There may come a time when you can’t manage your own affairs or look after yourself. You might want to give someone else the ability to deal with your health or money and property matters if you have an accident or get an illness, for example. But many companies and banks won’t discuss your business with anyone except you. This is where a Power of Attorney comes in.
A Power of Attorney lets you choose someone you know and trust to make decisions for you about:
- · Your health
- · Your money and property
- · Both of these
You can choose more than one person. Whoever you choose is called your “attorney.” Your “attorney” doesn’t need to be a solicitor – that’s just what they are called. He or she could be a family member, a friend or a solicitor. You can also have a mix of people – a family member and a solicitor acting together for example.
The time to set up a Power of Attorney is now, when you can take your time and choose someone you trust to look after you and your affairs.
Having a Power of Attorney lets you plan what you want another person to do for you in the future, should you become incapable of making decisions about your own affairs.
PoA is a written document which includes a certificate signed either by a solicitor who can practise law in Scotland or by a registered UK medical doctor who holds a licence to practise.
There are 3 types:
- Continuing PoA – gives powers to deal with money and/or property
- Welfare PoA – gives powers to make decisions around health or personal welfare matters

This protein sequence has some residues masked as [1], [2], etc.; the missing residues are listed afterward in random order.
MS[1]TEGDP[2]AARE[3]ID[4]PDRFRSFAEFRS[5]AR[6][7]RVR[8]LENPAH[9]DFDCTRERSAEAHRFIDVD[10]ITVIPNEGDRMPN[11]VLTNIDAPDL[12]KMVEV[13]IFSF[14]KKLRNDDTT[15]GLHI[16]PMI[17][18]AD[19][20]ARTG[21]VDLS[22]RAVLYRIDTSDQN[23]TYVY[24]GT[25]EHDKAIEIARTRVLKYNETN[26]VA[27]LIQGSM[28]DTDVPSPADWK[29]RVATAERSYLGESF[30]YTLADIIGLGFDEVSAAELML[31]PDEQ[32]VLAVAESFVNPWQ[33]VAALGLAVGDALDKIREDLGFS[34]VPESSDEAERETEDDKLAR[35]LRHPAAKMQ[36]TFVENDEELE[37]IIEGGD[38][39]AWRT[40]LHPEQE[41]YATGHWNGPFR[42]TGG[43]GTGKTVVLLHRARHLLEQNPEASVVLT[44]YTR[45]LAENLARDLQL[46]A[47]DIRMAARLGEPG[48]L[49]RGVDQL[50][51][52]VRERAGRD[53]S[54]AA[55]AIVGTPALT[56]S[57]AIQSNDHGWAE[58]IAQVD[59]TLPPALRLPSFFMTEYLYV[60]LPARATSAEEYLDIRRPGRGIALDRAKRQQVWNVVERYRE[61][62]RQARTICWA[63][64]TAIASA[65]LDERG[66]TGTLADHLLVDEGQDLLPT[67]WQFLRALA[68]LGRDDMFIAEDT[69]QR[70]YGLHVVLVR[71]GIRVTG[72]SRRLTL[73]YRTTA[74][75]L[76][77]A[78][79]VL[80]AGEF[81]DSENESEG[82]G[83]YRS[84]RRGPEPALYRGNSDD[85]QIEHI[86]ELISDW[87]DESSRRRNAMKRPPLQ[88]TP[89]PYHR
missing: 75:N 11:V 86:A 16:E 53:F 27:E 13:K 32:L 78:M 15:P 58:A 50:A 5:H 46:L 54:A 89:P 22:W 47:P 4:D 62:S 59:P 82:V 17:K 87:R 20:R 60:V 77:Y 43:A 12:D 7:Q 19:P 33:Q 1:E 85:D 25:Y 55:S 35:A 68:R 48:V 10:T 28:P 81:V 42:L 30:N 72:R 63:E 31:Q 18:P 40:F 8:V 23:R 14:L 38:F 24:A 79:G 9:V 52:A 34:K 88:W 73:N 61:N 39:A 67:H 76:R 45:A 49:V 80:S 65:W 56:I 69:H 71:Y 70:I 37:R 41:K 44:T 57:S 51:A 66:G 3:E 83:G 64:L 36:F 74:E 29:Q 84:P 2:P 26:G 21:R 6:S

- Combined PoA – gives continuing and welfare powers
More information is available via Office of the Public Guardian (Scotland) and My Power of Attorney in Scotland
Alzheimer Scotland provides a wide range of specialist services for people with dementia and their carers. We offer personalised support services, community activities, information and advice, at every stage of the dementia journey.
Legal aid is help towards the costs of legal advice and representation, for those who qualify. It is designed to help individuals on low and modest incomes gain access to the legal system.
Find out more at www.slab.org.uk
The Office of the Public Guardian supports and advises those assisting someone with mental incapacity. They can be contacted on 01324 678300. Their website offers a lot of helpful information.
Solicitors for Older People Scotland (SOPS) is a group of solicitors dedicated to providing legal services to older and vulnerable people in a caring way. SOPS members are committed to providing Power of Attorney under the Legal Aid scheme to clients who qualify.
Find out more at www.sops.org.uk